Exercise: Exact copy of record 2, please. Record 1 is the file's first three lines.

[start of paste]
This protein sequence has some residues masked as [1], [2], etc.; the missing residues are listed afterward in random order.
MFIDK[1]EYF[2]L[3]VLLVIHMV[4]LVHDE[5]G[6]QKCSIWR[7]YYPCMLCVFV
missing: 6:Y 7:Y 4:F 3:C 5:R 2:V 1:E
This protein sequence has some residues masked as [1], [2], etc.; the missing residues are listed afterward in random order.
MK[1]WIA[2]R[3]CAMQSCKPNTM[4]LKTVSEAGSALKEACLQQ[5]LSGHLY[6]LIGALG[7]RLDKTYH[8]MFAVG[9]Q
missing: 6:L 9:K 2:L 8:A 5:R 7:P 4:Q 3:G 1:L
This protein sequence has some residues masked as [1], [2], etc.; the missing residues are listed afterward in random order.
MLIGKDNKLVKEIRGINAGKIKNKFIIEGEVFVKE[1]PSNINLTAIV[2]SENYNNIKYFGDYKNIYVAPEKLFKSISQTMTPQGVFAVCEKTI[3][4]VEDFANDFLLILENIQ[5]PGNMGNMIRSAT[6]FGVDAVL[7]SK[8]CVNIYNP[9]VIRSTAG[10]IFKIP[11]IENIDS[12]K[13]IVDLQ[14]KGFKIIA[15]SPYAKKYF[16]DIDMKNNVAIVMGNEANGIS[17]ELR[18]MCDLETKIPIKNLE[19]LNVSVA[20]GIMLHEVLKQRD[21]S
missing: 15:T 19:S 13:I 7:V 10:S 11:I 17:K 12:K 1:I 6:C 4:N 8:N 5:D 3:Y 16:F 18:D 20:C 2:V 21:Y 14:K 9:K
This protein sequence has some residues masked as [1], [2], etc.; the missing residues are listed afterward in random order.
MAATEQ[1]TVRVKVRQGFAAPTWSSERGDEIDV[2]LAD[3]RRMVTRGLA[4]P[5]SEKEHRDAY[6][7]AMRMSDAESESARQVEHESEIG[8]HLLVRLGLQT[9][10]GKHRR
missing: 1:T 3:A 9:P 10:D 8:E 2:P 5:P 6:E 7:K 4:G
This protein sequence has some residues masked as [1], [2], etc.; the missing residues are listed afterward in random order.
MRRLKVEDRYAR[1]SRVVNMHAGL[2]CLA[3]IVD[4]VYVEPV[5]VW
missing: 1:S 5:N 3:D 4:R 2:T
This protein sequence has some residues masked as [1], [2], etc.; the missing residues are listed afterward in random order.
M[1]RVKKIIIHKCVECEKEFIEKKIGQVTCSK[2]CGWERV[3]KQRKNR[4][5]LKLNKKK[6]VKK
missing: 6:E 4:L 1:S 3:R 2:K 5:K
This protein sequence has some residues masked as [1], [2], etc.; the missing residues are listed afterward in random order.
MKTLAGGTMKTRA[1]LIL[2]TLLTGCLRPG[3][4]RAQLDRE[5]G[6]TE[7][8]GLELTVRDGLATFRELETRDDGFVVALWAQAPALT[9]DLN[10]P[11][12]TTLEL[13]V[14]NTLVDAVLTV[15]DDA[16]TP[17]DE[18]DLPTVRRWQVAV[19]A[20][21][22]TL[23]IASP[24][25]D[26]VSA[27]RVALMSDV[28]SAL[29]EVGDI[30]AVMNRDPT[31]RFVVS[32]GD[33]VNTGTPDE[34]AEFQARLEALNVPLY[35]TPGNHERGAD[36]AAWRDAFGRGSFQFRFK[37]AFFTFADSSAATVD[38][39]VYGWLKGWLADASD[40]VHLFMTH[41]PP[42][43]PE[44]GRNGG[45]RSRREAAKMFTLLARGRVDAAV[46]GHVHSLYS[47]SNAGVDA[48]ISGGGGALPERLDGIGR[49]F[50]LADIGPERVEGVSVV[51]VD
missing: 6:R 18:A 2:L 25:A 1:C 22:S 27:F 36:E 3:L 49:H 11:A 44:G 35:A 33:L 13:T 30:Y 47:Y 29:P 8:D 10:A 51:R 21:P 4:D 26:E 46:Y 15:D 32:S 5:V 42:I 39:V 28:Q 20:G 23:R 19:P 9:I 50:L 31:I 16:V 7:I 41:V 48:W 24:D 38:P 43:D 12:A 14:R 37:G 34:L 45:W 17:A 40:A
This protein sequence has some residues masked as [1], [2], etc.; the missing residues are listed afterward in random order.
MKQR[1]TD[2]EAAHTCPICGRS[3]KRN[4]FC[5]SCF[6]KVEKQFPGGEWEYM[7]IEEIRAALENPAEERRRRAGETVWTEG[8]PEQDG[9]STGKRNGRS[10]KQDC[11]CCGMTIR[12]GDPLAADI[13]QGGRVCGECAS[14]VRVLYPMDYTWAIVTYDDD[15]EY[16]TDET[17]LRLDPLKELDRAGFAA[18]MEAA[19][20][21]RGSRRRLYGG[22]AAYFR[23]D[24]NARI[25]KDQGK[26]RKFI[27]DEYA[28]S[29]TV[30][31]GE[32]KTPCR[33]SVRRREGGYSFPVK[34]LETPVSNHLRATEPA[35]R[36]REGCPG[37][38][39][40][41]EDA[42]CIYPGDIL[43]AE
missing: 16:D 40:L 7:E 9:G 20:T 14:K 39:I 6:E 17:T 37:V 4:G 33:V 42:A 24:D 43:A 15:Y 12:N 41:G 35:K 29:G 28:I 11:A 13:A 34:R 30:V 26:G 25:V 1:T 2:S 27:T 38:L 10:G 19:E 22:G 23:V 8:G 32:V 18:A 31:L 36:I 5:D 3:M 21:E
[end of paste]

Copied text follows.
This protein sequence has some residues masked as [1], [2], etc.; the missing residues are listed afterward in random order.
MK[1]WIA[2]R[3]CAMQSCKPNTM[4]LKTVSEAGSALKEACLQQ[5]LSGHLY[6]LIGALG[7]RLDKTYH[8]MFAVG[9]Q
missing: 6:L 9:K 2:L 8:A 5:R 7:P 4:Q 3:G 1:L